A recent study from University of Wisconsin-Milwaukee College of Nursing looked into how parents around the world make decisions about where their infants sleep each night. The researchers wondered: what factors go into parents’ decisions about their infants’ sleep environments? They found that safety was a primary concern for parents, but other factors, such as comfort for baby and parents, ease of access to baby, and ease of breastfeeding, also impacted parents’ decisions.

The key findings were:

  • Most parents had their child sleep alone: 89% of parents reported one sleep location for their infant and 14% reported two locations.
  • 71% of infants slept alone, and 29% shared a sleep surface with their parents.
  • Cribs had the highest percentage of overall use (43%). Other sleep locations used were adult bed (27%), pack-n-play (10%), co-sleeper attached to adult bed (10%), inclined sleeper (4%), bassinet (2%), bouncer (2%), and the floor (2%).
  • Safety was listed as a primary concern for parents when making sleep location decisions: 45% of parents stated that they decided based on safety. Other concerns listed were comfort for the baby, quality of sleep for the family, ease of access to the infant, and ease of breastfeeding.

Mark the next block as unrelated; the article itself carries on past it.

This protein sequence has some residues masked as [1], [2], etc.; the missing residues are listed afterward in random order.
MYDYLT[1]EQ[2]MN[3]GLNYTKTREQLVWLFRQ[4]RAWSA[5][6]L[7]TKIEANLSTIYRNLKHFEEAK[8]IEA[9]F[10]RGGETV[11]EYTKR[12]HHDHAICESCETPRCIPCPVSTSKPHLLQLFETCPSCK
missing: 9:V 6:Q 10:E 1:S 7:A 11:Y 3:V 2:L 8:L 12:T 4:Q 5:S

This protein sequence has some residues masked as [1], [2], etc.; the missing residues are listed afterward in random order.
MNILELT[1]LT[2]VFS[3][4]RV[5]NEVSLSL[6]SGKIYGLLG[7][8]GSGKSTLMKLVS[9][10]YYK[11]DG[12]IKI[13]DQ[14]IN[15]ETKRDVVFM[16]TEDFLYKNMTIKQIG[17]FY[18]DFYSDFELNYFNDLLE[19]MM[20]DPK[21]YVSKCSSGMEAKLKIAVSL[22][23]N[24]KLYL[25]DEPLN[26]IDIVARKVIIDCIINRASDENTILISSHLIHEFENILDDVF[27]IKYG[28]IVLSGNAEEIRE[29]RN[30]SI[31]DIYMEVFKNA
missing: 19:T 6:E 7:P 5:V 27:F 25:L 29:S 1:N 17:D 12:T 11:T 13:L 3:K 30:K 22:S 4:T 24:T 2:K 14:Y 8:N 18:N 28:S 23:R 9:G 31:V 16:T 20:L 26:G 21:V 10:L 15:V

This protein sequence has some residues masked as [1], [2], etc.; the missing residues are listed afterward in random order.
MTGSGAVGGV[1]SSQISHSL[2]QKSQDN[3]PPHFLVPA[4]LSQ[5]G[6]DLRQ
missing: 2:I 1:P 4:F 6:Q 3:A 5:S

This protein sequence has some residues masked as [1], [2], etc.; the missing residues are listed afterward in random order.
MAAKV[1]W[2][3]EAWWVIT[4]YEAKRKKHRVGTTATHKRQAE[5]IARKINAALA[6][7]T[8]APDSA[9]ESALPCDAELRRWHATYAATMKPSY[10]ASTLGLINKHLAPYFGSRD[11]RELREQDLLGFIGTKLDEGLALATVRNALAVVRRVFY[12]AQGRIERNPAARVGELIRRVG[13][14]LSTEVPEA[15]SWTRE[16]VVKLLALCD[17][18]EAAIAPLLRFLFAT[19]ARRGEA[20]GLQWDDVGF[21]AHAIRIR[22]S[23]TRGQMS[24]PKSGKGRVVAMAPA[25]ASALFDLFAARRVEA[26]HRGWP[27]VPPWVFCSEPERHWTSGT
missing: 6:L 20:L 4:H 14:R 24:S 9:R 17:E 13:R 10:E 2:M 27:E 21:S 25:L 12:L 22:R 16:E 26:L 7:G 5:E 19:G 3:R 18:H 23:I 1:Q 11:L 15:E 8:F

• The highest percentage of families (34%) reported not being worried about their child while they are sleeping. In this group, 89% slept in separate spaces and 11% shared. Of the parents that shared a sleep surface, 71% worried about smothering their infant.
  • Safe sleep strategies listed by parents were: clear sleep surface (22%), no blankets (20%), no toys (16%), sleep sack use (16%), and firm mattress (14%).

While most of the participants were in North America, participants came from 10 different countries and five continents. As both KID and other organizations promote safe sleep in the U.S. and worldwide, it is important that diverse decision factors and worries are addressed.

Safety was a major concern for parents, and KID will continue to provide families with the most up-to-date sleep safety measures. This study also highlighted the many other worries parents have that are not directly related to safety. By understanding these other concerns, we can address safe sleep in new ways and make our messaging more effective.

We believe that this study is a great start to understanding parent concerns around the world; however, there is a long way to go to get a full picture. The small sample size and English language requirements limit these results. We’re excited to see how future research can continue to fill in the gaps about safe sleep.

For more information, you can check out our memo on this research for an in-depth review of the findings and their implications for KID’s work on safe sleep.